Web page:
In The News

The Founder of the Canadian Crime Victim Foundation, Mr. Joseph Wamback, has resigned as Executive Director  effective January 1, 2021.


Lozanne Wamback has assumed all duties as  Executive Director effective January 1, 2021.



We are pleased to announce the appointment of Dr. Jennifer Connolly as a Director at Large for the Canadian Crime Victim Foundation.
Dr. Connolly’s research examines relationships and resilience in adolescence and young
adulthood. She began her research with normative youth in schools and communities here
in Canada and also internationally. More recently her research focus has shifted to youth
who have experienced early adversity and are in high risk settings. These include street-
involved, youth in the child welfare system and underage youth who are victims of sex-
trafficking. With her graduate student, Lauren Joly, she recently completed a study of the
romantic relationships of homeless youth and she is currently working with the CAS to
implement therapeutic foster care for youth survivors of sex trafficking.


Just as each of us is unique, so too is our experience of grieving. Grief is a complex process. There are no set timelines. We cope differently as we grapple with the death, disappearance or alienation of those we love, of those we know and of those we don’t know.
Although we may feel we are no longer overwhelmed by grief, an event, an incident, a place or other cue may trigger a grief response at any time that can be as overwhelming as the original onset.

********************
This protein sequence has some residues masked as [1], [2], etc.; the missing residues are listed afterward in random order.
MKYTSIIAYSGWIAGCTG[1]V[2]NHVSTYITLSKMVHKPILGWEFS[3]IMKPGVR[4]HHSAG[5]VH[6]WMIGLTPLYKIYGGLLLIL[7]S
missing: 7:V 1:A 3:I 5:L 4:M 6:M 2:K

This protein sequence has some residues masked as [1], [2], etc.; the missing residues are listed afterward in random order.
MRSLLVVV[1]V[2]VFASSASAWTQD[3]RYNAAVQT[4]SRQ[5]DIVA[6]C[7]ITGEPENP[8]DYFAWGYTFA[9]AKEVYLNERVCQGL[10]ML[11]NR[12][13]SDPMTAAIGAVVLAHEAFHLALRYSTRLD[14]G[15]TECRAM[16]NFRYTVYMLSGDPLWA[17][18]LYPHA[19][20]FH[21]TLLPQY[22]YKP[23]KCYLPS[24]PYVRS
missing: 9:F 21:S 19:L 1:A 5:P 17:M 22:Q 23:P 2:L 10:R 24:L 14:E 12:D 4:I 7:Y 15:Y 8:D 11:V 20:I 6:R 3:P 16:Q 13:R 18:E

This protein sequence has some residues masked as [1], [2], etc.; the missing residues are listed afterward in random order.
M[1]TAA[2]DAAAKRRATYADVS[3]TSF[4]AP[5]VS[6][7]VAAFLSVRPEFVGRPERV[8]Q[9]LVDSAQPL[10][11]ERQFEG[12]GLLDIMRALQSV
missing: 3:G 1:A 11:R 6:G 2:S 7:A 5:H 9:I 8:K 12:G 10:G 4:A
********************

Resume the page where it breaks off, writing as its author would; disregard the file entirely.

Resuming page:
Some people may need help as they traverse their grieving process – even years or decades on.
Accepting such help can be a difficult and courageous decision.
Hopefully, those to whom the grieving turn for help will be willing to listen or willing to give … even as little as a hug.

 CCVF is pleased to announce its continuing support of the psychological counselling program at York University through another grant for 2019.
The program provides free qualified counselling for victims of violent crime and parents and siblings of homicide victims in York Region.


Joe and Lozanne meet with Andrew Sheer to discuss and support tougher sanctions on criminal gangs that prey on innocent Canadians.
We are pleased to support initiatives that recognize that victims lives have value and community safety must be foremost in in the eyes of our Federal Government.

PC PROMISES: Andrew Scheer pledges to be tougher on crime & more!

Today, Lozanne and I presented Rebecca with our 2018 CCVF Scholarship. When we learned of Rebecca’s trauma caused by violent criminal assault and lengthy judicial process we became so impressed with her strength and courage we had no difficulty helping her.
Rebecca will continue her education with hopes to become a Social Worker to help others found in similar circumstances.
We are so proud of her and wish her every success with her future.

You can see Rebecca’s story on the link below.

The Canadian crime Victim Foundation urges all Canadians to write their Member of Parliament to stop Bill C-75,  currently before the House. This proposed legislation was introduced by the Government and sets an extremely dangerous diversion of our justice system weakening any gains made by victim advocates over the past decade.